From here to Astragalo
Now that I’m back to the relatively autumnal setting of Brighton, I can’t help reflecting on last week’s meeting. On Monday evening I attended a cocktail party in a very pleasant bar in Castiglioncello overlooking the sea. Sunset views are something of a speciality from this location:
Anyway, the name of the place we were in was Astragalo. I checked and, as I suspected, this the Italian word for astragalus, which has an approximately tetrahedral shape. Astragalus is also a kind of plant, which is perhaps more likely to be associated with the name of a seaside bar, but that spoils the connection I wish to make with probability theory, a topic that came up regularly during the conference I was attending, so I’ll ignore it.
Nowadays gambling is generally looked down on as something shady and disreputable, not to be discussed in polite company, or even to be banned altogether. However, the formulation of the basic laws of probability was almost exclusively inspired by their potential application to games of chance. Once established, these laws found a much wide range of applications in scientific contexts, including my own field of astronomy. The astragalus provides a very early example.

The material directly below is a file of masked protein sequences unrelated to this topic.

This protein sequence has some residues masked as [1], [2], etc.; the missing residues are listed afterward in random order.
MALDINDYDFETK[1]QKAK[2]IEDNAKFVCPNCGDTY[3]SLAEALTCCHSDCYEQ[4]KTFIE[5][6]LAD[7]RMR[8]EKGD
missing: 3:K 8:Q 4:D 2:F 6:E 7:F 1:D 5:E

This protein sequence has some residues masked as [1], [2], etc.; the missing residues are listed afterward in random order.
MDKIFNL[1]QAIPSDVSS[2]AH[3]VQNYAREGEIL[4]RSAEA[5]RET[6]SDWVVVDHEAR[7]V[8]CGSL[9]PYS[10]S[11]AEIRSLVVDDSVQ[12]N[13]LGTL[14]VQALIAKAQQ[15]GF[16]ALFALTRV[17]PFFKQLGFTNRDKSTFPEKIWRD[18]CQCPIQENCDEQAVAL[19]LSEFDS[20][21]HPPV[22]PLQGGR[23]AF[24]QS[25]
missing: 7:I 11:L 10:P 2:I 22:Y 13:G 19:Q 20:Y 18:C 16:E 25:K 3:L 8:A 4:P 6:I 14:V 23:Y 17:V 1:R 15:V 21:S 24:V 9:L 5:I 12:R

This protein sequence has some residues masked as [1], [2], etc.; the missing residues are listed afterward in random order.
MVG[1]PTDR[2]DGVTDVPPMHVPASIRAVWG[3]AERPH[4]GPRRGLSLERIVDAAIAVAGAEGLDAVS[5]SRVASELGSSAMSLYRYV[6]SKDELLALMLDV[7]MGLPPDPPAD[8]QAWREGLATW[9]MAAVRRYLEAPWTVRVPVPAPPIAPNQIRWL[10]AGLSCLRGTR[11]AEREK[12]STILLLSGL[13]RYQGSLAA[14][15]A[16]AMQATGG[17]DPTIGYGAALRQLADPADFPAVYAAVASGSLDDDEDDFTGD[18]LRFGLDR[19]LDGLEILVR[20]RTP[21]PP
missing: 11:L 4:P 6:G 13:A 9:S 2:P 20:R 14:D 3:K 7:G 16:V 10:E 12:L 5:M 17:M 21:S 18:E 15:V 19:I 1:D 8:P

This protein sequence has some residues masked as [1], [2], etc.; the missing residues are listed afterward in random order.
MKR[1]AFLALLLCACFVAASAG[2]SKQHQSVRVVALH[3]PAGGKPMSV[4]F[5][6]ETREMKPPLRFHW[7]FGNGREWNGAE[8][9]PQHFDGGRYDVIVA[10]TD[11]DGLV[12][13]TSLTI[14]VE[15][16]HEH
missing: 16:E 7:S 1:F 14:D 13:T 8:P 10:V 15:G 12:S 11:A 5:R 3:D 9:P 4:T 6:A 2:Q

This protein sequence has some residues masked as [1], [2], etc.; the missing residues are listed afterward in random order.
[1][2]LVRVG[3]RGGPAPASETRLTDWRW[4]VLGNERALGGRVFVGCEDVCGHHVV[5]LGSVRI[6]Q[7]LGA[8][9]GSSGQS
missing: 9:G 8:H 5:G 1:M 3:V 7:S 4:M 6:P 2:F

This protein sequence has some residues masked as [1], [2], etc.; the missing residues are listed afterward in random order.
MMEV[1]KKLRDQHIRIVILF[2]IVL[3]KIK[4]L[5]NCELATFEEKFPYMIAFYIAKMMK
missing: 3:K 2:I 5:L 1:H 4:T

Gambling in various forms has been around for millennia. Sumerian and Assyrian archaeological sites are littered with examples the astragalus (or talus bone). This is found just above the heel and its roughly tetrahedral shape (in sheep and deer at any rate) is such that when it is tossed in the air it can land in any one of four possible orientations; it’s fairly similar in fact to the four-sided dice used in some role-playing games. The astragalus can be used to generate “random” outcomes and is in many ways the forerunner of modern six-sided dice. The astragalus is known to have been used for gambling games as early as 3600 BC.
Unlike modern dice, which began to appear around 2000BC, the astragalus is not quite symmetrical, giving a different probability of it landing in each orientation. It is not thought that there was a mathematical understanding of how to calculate odds in games involving this object or its more symmetrical successors (right).Follow @telescoper